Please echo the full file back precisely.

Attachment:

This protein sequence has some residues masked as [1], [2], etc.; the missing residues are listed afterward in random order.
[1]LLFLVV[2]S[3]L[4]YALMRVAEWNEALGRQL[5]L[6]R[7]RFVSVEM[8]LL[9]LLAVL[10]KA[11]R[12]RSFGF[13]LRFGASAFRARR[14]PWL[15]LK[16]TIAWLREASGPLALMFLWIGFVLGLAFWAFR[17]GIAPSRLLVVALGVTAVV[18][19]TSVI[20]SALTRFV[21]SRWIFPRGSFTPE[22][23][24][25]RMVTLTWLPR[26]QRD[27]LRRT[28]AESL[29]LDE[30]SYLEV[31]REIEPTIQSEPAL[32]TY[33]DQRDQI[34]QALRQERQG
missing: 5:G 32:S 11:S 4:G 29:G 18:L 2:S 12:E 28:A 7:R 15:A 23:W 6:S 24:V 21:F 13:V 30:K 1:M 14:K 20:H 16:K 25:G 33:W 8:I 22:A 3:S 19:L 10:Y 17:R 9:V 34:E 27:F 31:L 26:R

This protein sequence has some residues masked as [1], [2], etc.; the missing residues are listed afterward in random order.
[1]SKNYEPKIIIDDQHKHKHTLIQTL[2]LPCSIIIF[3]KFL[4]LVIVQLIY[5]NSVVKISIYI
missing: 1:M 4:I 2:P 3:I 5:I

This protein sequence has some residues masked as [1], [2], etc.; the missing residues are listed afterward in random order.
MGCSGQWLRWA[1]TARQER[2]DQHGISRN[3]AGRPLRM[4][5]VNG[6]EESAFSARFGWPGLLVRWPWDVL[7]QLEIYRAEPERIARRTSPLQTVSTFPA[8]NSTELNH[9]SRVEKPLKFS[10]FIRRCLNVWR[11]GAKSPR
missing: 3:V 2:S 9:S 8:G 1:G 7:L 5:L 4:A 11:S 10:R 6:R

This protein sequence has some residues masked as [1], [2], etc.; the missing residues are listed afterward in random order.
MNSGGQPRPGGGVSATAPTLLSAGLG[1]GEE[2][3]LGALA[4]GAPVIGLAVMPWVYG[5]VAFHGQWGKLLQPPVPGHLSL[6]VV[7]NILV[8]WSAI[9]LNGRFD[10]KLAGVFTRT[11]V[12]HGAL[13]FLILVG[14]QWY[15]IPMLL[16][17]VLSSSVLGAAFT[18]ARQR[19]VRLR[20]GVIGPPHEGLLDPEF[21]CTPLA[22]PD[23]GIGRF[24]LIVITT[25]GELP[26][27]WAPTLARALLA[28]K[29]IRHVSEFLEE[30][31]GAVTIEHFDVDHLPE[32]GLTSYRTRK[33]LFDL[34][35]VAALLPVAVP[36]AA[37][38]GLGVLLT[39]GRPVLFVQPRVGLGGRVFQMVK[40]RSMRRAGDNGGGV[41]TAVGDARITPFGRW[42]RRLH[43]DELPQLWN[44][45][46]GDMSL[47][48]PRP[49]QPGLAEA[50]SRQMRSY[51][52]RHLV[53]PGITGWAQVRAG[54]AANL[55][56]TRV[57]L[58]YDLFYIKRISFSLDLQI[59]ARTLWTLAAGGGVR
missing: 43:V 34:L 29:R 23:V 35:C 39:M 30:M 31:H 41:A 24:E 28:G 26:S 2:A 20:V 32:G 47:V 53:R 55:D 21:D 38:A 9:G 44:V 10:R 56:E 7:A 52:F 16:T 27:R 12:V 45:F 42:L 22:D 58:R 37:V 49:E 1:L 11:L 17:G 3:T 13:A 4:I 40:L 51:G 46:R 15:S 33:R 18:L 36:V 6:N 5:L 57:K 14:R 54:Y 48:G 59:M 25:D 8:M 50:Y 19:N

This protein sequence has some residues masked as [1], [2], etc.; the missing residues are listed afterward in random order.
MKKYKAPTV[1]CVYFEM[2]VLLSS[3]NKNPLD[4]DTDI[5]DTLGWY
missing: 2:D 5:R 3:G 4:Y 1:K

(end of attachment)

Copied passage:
This protein sequence has some residues masked as [1], [2], etc.; the missing residues are listed afterward in random order.
[1]LLFLVV[2]S[3]L[4]YALMRVAEWNEALGRQL[5]L[6]R[7]RFVSVEM[8]LL[9]LLAVL[10]KA[11]R[12]RSFGF[13]LRFGASAFRARR[14]PWL[15]LK[16]TIAWLREASGPLALMFLWIGFVLGLAFWAFR[17]GIAPSRLLVVALGVTAVV[18][19]TSVI[20]SALTRFV[21]SRWIFPRGSFTPE[22][23][24][25]RMVTLTWLPR[26]QRD[27]LRRT[28]AESL[29]LDE[30]SYLEV[31]REIEPTIQSEPAL[32]TY[33]DQRDQI[34]QALRQERQG
missing: 5:G 32:S 11:S 4:G 29:G 18:L 2:S 12:E 28:A 7:R 15:A 23:W 6:S 24:V 21:F 13:V 30:K 1:M 14:K 20:H 16:K 25:G 33:W 8:I 22:A 3:S 19:L 10:Y 17:R 9:V 34:E 27:F 31:L 26:R

This protein sequence has some residues masked as [1], [2], etc.; the missing residues are listed afterward in random order.
[1]SKNYEPKIIIDDQHKHKHTLIQTL[2]LPCSIIIF[3]KFL[4]LVIVQLIY[5]NSVVKISIYI
missing: 1:M 4:I 2:P 3:I 5:I

This protein sequence has some residues masked as [1], [2], etc.; the missing residues are listed afterward in random order.
MGCSGQWLRWA[1]TARQER[2]DQHGISRN[3]AGRPLRM[4][5]VNG[6]EESAFSARFGWPGLLVRWPWDVL[7]QLEIYRAEPERIARRTSPLQTVSTFPA[8]NSTELNH[9]SRVEKPLKFS[10]FIRRCLNVWR[11]GAKSPR
missing: 3:V 2:S 9:S 8:G 1:G 7:L 5:L 4:A 11:S 10:R 6:R

This protein sequence has some residues masked as [1], [2], etc.; the missing residues are listed afterward in random order.
MNSGGQPRPGGGVSATAPTLLSAGLG[1]GEE[2][3]LGALA[4]GAPVIGLAVMPWVYG[5]VAFHGQWGKLLQPPVPGHLSL[6]VV[7]NILV[8]WSAI[9]LNGRFD[10]KLAGVFTRT[11]V[12]HGAL[13]FLILVG[14]QWY[15]IPMLL[16][17]VLSSSVLGAAFT[18]ARQR[19]VRLR[20]GVIGPPHEGLLDPEF[21]CTPLA[22]PD[23]GIGRF[24]LIVITT[25]GELP[26][27]WAPTLARALLA[28]K[29]IRHVSEFLEE[30][31]GAVTIEHFDVDHLPE[32]GLTSYRTRK[33]LFDL[34][35]VAALLPVAVP[36]AA[37][38]GLGVLLT[39]GRPVLFVQPRVGLGGRVFQMVK[40]RSMRRAGDNGGGV[41]TAVGDARITPFGRW[42]RRLH[43]DELPQLWN[44][45][46]GDMSL[47][48]PRP[49]QPGLAEA[50]SRQMRSY[51][52]RHLV[53]PGITGWAQVRAG[54]AANL[55][56]TRV[57]L[58]YDLFYIKRISFSLDLQI[59]ARTLWTLAAGGGVR
missing: 43:V 34:L 29:R 23:V 35:C 39:M 30:M 31:H 41:A 24:E 28:G 26:S 2:A 20:V 32:G 47:V 53:R 55:D 21:D 38:A 9:G 44:V 10:R 56:E 7:A 52:F 16:T 27:R 12:V 45:F 42:L 22:D 58:R 37:V 49:E 1:L 11:L 17:G 3:T 13:A 4:I 40:L 51:G 46:R 15:S 33:R 18:L 36:V 6:N 5:L 57:K 14:R 54:Y 48:G 59:M 25:D 8:M 50:Y 19:N

This protein sequence has some residues masked as [1], [2], etc.; the missing residues are listed afterward in random order.
MKKYKAPTV[1]CVYFEM[2]VLLSS[3]NKNPLD[4]DTDI[5]DTLGWY
missing: 2:D 5:R 3:G 4:Y 1:K